Women and men unequal when it comes to the stress of teleworking

 (Image: Pixabay CC0)
(Image: Pixabay CC0)
The stress factors associated with working at home affect women and men differently, and these effects vary greatly from Quebec to France.

A wide-ranging study of telecommuting since the pandemic, as part of an extensive project initiated and piloted by GaŽlle Cachat-Rosset , professor in the Faculty of Administrative Sciences at Universitť Laval, shows that women and men in Quebec and France are affected differently by the stress factors associated with telecommuting.

During the pandemic, the researchers were able to observe the stress factors of people who teleworked. They assessed differences by gender, and by the more egalitarian social system in Quebec and the less egalitarian system in France, in terms of parental allowances, access to daycare, paternity leave and pay equity.

The research team found that when teleworking, women experienced higher levels of stress than men in a more unequal country like France. The stress experienced by women and men did not show the same difference in a more egalitarian context such as Quebec.

The stress factor linked to family interference with work was particularly high among women in the French scheme, while men were little affected. "In France, traditional roles between men and women in the home still seem to be present," explains Alain Klarsfeld, professor at TBS Education in Toulouse, and one of the study’s authors.

In Quebec, men were more stressed than in France, a result the scientists attribute to more active participation in the home. However, this sharing of family duties did not reduce stress among Quebec women. This finding suggests an increase in average stress levels among the Quebec teleworking population during the pandemic.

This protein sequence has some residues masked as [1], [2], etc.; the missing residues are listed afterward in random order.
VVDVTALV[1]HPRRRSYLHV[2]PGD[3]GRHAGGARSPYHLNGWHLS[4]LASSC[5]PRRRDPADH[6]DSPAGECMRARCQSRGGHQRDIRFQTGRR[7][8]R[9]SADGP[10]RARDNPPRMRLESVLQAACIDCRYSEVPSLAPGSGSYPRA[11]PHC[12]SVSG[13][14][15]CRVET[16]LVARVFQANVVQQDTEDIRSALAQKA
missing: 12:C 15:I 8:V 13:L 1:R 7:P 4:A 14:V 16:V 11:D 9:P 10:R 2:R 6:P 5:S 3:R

In terms of organizational isolation, men were more affected than women in Quebec, whereas no gender difference was noted in France. This more pronounced effect suggests that the loss of direct contact with the organization may have been perceived as a greater loss of resources for Quebec men. The latter were also more affected by teleworking conditions, probably because of their role in maintaining ties with the organization. The research team hypothesizes that culture and the relationship to work come into play.

"We assume that in Quebec, men are more emotionally involved in their work. In France, distancing oneself from one’s organization and one’s work is socially valued. We speak of a culture of ’working to live’" in France, compared with "living to work" in Quebec, stresses Alain Klarsfeld.

A more egalitarian system, like the one in Quebec, would help counter the situation in France, where women are seen by men as more of a resource in the home, and experience higher levels of stress when teleworking. Even so, such an arrangement tends to increase men’s stress levels, without lowering those of women. "Telecommuting stress is not a cake to be shared," says GaŽlle Cachat-Rosset.

These various findings were made in the context of the pandemic, when the switch to telecommuting was sudden and imposed. "We were cut off from our means, our colleagues, our professional resources, and this stressed men more than women in Quebec," adds the researcher.

According to the research team, these findings go beyond the context of the pandemic, and continue to this day. To remedy this, organizations can implement measures to reduce these stress factors. For example, flexible working hours can help with work-life balance. Actions can be taken to counteract both organizational and emotional isolation, with frequent feedback or by encouraging informal interactions between staff members. Providing a suitable teleworking environment and tools is another potential solution to stress factors.

The research team stresses that promoting teleworking practices requires a nuanced and cautious vision, taking into account the needs and stress factors of both women and men.

The study was published in the scientific journal New Technology, Work and Employment. The signatories are Alain Klarsfeld, Kevin Carillo, GaŽlle Cachat-Rosset, Tania Saba and Josianne Marsan.